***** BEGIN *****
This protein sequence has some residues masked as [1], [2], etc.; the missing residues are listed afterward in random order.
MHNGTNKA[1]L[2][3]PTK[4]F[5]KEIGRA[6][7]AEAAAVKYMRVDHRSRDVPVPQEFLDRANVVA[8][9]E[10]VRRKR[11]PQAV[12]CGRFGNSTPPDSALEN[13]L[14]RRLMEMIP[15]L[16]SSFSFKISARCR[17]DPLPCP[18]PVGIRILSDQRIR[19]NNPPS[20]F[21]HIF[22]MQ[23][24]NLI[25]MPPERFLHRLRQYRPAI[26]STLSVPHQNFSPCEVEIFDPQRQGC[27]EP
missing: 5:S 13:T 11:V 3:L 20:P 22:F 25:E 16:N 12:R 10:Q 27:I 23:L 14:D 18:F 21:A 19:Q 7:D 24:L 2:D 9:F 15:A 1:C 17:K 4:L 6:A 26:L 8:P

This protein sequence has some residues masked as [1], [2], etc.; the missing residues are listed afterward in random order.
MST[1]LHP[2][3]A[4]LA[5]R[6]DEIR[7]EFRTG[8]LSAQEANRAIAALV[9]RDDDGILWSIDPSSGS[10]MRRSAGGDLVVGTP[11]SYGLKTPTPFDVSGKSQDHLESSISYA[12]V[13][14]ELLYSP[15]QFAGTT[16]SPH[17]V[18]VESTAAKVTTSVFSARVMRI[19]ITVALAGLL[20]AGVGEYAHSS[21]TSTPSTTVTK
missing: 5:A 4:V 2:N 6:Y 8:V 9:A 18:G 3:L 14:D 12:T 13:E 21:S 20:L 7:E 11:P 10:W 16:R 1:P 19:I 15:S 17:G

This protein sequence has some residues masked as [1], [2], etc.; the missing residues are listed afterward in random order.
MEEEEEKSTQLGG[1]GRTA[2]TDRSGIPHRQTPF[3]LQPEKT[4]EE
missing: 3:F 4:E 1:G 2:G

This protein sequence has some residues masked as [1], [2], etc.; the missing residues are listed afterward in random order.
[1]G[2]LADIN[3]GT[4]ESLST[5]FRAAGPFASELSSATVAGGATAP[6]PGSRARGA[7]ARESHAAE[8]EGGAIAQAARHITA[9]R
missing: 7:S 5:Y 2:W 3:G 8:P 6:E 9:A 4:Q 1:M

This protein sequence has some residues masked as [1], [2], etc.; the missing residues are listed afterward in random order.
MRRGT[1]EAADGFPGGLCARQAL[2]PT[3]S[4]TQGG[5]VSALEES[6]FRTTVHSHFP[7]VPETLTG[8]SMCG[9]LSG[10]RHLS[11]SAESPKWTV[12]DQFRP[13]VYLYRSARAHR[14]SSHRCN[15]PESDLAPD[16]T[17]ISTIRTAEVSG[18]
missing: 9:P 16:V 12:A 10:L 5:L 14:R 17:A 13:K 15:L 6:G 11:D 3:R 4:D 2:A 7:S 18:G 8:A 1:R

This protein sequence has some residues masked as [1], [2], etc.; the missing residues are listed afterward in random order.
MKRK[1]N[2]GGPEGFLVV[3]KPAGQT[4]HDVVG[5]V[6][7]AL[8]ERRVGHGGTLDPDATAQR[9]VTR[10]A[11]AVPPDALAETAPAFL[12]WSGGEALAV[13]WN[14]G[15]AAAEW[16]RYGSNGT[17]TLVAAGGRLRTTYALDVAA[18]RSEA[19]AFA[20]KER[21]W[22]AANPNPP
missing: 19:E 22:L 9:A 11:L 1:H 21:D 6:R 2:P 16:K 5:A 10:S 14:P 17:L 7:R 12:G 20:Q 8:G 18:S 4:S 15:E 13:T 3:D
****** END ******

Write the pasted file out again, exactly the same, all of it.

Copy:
This protein sequence has some residues masked as [1], [2], etc.; the missing residues are listed afterward in random order.
MHNGTNKA[1]L[2][3]PTK[4]F[5]KEIGRA[6][7]AEAAAVKYMRVDHRSRDVPVPQEFLDRANVVA[8][9]E[10]VRRKR[11]PQAV[12]CGRFGNSTPPDSALEN[13]L[14]RRLMEMIP[15]L[16]SSFSFKISARCR[17]DPLPCP[18]PVGIRILSDQRIR[19]NNPPS[20]F[21]HIF[22]MQ[23][24]NLI[25]MPPERFLHRLRQYRPAI[26]STLSVPHQNFSPCEVEIFDPQRQGC[27]EP
missing: 5:S 13:T 11:V 3:L 20:P 22:F 25:E 16:N 12:R 10:Q 27:I 23:L 14:D 18:F 21:A 19:Q 7:D 24:L 2:D 9:F 15:A 1:C 17:K 4:L 6:A 26:L 8:P

This protein sequence has some residues masked as [1], [2], etc.; the missing residues are listed afterward in random order.
MST[1]LHP[2][3]A[4]LA[5]R[6]DEIR[7]EFRTG[8]LSAQEANRAIAALV[9]RDDDGILWSIDPSSGS[10]MRRSAGGDLVVGTP[11]SYGLKTPTPFDVSGKSQDHLESSISYA[12]V[13][14]ELLYSP[15]QFAGTT[16]SPH[17]V[18]VESTAAKVTTSVFSARVMRI[19]ITVALAGLL[20]AGVGEYAHSS[21]TSTPSTTVTK
missing: 5:A 4:V 2:N 6:Y 8:V 9:A 18:G 3:L 14:D 12:T 13:E 21:S 20:L 7:E 11:P 10:W 16:R 1:P 19:I 15:S 17:G

This protein sequence has some residues masked as [1], [2], etc.; the missing residues are listed afterward in random order.
MEEEEEKSTQLGG[1]GRTA[2]TDRSGIPHRQTPF[3]LQPEKT[4]EE
missing: 3:F 4:E 1:G 2:G

This protein sequence has some residues masked as [1], [2], etc.; the missing residues are listed afterward in random order.
[1]G[2]LADIN[3]GT[4]ESLST[5]FRAAGPFASELSSATVAGGATAP[6]PGSRARGA[7]ARESHAAE[8]EGGAIAQAARHITA[9]R
missing: 7:S 5:Y 2:W 3:G 8:P 6:E 9:A 4:Q 1:M

This protein sequence has some residues masked as [1], [2], etc.; the missing residues are listed afterward in random order.
MRRGT[1]EAADGFPGGLCARQAL[2]PT[3]S[4]TQGG[5]VSALEES[6]FRTTVHSHFP[7]VPETLTG[8]SMCG[9]LSG[10]RHLS[11]SAESPKWTV[12]DQFRP[13]VYLYRSARAHR[14]SSHRCN[15]PESDLAPD[16]T[17]ISTIRTAEVSG[18]
missing: 9:P 16:V 12:A 10:L 5:L 14:R 17:A 13:K 15:L 6:G 11:D 3:R 4:D 2:A 7:S 18:G 8:A 1:R

This protein sequence has some residues masked as [1], [2], etc.; the missing residues are listed afterward in random order.
MKRK[1]N[2]GGPEGFLVV[3]KPAGQT[4]HDVVG[5]V[6][7]AL[8]ERRVGHGGTLDPDATAQR[9]VTR[10]A[11]AVPPDALAETAPAFL[12]WSGGEALAV[13]WN[14]G[15]AAAEW[16]RYGSNGT[17]TLVAAGGRLRTTYALDVAA[18]RSEA[19]AFA[20]KER[21]W[22]AANPNPP
missing: 19:E 22:L 9:A 11:L 1:H 21:D 6:R 2:P 16:K 5:A 10:S 14:P 17:L 7:R 12:G 20:Q 8:G 18:S 4:S 15:E 13:T 3:D